Five Questions with Alumnus Chris Musto

By Lauren Haggett, University Communications

From studying chemistry in the labs at UWF to testing fireworks and children’s toys for safety for the Consumer Product Safety Commission (CPSC), Chris Musto, B.S. ’06, has gone far since he graduated from UWF. Musto earned his degree in chemistry and now works for the CPSC in Washington D.C. as a chemist. He said he is especially thankful for the encouragement he received from his instructors at UWF that pushed him to continue on with his education and pursue his doctorate degree at the University of Illinois.

Q. What did you do after you graduated from UWF in 2006?

A. I had always known I was going to get my bachelor’s degree, but I assumed I would just get a job once I graduated and that would be it for my education for a while. It was the faculty at UWF that told me I had what it took to get to the next level, and encouraged me to give it a shot. I applied to a few different schools with the help of Dr. Michael Huggins in the chemistry department, including the University of Illinois. I never thought I would get in, but I did. I received my doctorate in chemistry from the University of Illinois in 2010. I then landed the job at the CPSC, and here I am today.

Q. As a student at UWF did you ever see yourself working for the CPSC?

A. When I graduated from UWF and got my doctorate, I knew I wanted to go a step further in the public safety realm. I love my job! On one end, I work with children’s products to determine if they have unsafe levels of toxic metals, such as lead, and on the other end, I work with fireworks, testing them to ensure they have all of the necessary safety requirements. We hold a press conference every year around July 4 to show the public some of the safety hazards of fireworks.

Q. How would you say UWF prepared you for where you are today?

A. The undergraduate research I did with Dr. Huggins was probably what got me into the University of Illinois. When I started in 2006, it was the fifth-ranked doctoral program in the country, and I was the first UWF student to attend since the 70s. It was a big deal for me and for the department, and I owe a lot of thanks to the faculty at UWF. Every instructor I had there was phenomenal, and the advising didn’t end when I left. They have been advising me up until my current position with the CPSC.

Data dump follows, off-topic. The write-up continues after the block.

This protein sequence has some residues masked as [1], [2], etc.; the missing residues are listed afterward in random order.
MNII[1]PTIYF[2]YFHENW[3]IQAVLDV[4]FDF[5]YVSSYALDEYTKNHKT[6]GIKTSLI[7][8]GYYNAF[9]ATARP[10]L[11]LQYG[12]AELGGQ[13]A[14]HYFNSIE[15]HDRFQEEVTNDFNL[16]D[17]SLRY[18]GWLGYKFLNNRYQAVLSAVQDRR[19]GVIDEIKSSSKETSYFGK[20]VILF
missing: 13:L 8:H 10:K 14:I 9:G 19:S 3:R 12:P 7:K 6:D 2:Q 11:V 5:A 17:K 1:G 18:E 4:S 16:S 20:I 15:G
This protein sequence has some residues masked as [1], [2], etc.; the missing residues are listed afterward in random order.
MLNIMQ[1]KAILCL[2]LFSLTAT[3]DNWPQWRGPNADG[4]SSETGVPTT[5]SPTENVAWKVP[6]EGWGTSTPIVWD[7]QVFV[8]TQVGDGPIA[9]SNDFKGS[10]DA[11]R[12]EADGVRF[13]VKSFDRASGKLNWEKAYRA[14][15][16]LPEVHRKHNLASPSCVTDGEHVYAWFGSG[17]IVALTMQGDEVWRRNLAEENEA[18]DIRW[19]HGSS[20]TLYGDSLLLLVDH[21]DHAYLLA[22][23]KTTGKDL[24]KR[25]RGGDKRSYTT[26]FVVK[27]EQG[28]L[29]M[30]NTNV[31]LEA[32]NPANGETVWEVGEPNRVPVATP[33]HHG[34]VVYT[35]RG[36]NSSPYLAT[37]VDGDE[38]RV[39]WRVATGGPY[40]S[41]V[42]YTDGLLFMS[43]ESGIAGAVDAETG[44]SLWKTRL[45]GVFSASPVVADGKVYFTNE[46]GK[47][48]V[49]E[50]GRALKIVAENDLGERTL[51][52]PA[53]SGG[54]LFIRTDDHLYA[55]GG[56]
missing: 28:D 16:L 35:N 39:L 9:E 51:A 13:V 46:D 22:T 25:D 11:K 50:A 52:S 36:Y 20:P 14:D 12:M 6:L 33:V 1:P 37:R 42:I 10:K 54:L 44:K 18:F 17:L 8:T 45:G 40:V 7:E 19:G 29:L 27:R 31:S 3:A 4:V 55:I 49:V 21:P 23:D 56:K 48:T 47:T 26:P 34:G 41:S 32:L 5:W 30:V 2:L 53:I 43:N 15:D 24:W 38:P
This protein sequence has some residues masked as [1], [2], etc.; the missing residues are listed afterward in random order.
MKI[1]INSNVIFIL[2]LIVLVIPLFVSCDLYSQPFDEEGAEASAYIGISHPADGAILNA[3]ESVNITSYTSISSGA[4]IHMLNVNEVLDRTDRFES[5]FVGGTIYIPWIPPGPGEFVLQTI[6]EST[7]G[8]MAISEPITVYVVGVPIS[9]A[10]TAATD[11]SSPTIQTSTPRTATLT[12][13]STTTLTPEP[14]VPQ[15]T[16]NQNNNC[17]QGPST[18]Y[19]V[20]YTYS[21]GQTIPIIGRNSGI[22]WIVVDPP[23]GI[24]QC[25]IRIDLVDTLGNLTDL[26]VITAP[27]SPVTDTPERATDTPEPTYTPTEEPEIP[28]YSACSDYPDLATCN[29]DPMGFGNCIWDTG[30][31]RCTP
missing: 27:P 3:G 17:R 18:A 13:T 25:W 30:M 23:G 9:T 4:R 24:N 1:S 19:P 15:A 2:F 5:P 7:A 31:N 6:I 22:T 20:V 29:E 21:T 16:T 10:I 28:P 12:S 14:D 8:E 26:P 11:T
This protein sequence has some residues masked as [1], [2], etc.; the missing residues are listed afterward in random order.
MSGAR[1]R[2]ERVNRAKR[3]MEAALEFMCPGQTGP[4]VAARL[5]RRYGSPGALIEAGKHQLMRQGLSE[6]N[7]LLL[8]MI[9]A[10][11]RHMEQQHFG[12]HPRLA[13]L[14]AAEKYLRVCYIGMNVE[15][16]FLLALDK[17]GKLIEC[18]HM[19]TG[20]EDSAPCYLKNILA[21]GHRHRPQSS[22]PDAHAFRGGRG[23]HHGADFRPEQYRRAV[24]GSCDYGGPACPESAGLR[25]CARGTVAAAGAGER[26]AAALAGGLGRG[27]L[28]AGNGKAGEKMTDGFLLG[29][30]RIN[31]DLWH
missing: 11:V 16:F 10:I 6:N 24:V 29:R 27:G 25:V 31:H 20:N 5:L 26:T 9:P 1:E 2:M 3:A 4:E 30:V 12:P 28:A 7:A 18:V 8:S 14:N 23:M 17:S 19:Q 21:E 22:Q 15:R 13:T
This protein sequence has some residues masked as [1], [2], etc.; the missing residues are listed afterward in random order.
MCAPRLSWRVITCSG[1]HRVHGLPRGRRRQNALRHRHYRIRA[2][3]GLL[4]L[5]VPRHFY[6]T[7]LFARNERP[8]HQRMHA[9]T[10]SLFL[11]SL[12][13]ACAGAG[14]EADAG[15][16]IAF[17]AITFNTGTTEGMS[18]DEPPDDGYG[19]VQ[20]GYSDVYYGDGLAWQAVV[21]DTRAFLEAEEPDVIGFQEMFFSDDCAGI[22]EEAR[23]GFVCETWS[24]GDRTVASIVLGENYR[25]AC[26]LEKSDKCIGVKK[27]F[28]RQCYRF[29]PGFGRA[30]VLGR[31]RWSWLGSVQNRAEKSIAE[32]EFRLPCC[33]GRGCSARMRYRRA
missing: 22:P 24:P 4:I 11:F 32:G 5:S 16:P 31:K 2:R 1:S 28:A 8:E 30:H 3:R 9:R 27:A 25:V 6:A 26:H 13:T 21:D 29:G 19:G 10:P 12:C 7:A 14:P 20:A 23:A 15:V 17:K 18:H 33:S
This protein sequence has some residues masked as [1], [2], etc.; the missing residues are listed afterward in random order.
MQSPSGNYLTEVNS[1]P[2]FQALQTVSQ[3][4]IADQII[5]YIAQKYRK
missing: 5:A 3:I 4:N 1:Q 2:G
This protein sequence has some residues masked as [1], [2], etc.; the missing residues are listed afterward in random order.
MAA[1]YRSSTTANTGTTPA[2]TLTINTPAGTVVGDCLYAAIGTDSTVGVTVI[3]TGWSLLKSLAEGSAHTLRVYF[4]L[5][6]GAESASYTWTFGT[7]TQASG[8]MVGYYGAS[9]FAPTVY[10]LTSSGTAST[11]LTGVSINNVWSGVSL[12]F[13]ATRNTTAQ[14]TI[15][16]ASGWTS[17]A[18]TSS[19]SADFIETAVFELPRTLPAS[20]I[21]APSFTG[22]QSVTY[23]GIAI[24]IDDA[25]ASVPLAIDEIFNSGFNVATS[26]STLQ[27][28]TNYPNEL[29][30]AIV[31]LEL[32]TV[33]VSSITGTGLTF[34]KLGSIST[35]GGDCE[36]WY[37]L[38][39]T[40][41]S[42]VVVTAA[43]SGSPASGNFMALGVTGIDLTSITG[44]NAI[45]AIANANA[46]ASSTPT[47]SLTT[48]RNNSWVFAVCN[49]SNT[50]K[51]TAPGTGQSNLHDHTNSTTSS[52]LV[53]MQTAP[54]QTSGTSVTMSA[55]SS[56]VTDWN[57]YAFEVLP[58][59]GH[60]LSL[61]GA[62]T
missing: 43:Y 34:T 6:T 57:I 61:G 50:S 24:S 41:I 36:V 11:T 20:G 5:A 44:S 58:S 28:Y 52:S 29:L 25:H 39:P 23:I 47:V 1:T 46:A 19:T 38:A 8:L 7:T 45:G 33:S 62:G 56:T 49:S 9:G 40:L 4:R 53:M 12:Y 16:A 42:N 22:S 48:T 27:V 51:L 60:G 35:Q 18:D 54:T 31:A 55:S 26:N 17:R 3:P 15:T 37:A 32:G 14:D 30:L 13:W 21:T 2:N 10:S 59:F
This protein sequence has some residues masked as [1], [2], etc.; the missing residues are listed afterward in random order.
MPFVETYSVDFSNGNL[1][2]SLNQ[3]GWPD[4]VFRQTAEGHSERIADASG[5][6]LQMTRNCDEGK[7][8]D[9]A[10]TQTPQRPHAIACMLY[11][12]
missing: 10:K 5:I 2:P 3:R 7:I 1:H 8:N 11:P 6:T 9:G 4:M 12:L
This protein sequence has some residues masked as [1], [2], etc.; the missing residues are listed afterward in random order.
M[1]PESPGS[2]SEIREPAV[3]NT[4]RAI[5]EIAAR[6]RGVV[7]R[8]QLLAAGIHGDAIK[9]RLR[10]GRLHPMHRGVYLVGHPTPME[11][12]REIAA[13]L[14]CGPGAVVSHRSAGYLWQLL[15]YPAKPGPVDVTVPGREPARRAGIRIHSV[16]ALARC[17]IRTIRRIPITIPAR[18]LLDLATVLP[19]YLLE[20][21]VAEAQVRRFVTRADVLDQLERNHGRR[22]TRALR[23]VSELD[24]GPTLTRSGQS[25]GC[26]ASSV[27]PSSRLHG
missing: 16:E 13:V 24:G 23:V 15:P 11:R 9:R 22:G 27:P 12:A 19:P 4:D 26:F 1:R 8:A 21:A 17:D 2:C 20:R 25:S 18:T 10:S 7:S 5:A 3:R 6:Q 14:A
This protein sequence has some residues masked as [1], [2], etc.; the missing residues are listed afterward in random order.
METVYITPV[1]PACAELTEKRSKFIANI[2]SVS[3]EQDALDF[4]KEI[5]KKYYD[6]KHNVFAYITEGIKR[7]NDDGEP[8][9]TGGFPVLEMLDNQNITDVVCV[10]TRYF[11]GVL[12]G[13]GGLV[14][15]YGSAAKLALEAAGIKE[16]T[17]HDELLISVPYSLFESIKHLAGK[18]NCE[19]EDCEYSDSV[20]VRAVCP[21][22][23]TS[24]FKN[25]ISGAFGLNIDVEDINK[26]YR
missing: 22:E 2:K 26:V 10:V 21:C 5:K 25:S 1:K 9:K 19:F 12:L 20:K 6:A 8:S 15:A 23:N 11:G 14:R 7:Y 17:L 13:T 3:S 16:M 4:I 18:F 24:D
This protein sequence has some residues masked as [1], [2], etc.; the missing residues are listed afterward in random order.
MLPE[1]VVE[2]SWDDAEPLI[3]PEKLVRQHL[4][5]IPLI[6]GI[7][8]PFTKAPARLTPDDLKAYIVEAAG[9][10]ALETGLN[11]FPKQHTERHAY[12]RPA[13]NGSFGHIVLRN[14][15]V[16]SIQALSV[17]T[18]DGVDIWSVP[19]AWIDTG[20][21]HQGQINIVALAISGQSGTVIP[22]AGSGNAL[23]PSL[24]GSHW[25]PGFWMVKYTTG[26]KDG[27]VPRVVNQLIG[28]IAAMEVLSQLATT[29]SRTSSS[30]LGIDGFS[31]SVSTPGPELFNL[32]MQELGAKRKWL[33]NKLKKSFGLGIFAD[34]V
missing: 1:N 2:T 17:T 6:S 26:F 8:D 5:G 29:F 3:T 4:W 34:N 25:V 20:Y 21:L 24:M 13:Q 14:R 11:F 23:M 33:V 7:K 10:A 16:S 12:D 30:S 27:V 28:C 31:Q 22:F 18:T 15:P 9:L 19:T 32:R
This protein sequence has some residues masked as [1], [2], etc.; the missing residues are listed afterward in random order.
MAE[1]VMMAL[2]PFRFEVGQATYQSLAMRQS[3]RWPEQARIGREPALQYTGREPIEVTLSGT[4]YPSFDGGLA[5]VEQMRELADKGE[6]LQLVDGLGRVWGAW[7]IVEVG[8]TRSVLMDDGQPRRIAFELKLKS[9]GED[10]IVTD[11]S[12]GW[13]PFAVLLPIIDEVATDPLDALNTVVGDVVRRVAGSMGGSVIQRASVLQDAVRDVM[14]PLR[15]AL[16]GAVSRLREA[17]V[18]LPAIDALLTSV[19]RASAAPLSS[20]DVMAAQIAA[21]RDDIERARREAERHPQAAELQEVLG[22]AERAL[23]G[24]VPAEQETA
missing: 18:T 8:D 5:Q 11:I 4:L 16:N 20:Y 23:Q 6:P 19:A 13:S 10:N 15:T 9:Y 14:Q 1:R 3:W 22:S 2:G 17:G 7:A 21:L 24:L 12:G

Q. While you were in Pensacola, did you have a favorite place to hang out or a vivid memory?

A. I went to Gulf Coast Community College (GCC) for my first two years of college and came to UWF for the years 2004 – 06. My fondest memory was working with Dr. Tim Royappa, a UWF professor in the chemistry department. He forced me to work with the woman – who would later become my wife – in chemistry class. He wanted us to work with someone we didn’t know, so he told me to work with the person behind me, which happened to be Renee Rice, now Renee Musto. Renee graduated from UWF with a bachelor’s in biochemistry in 2006 and now she works for a division of the National Institutes of Health. Renee and I were married in Panama City Beach, Fla., in November 2008.

Q. What advice would you give current UWF students?

A. This is advice I am going to pass on that I learned while at UWF from the faculty, don’t undersell yourself. Set goals, and go for them. The worst thing that can happen is somebody says no. Following this advice is how I got to where I am today. I never even thought I would go to UWF from GCC, but it was small goals over time that lead me to the big picture. Don’t be afraid to ask questions, because you will find someone who will provide you with the answers. Keep a certain amount of humility, because otherwise you may lose touch with reality. I’ve kept a relationship with just about every professor I had at UWF. They helped me so much throughout my college career, and I thank them for that.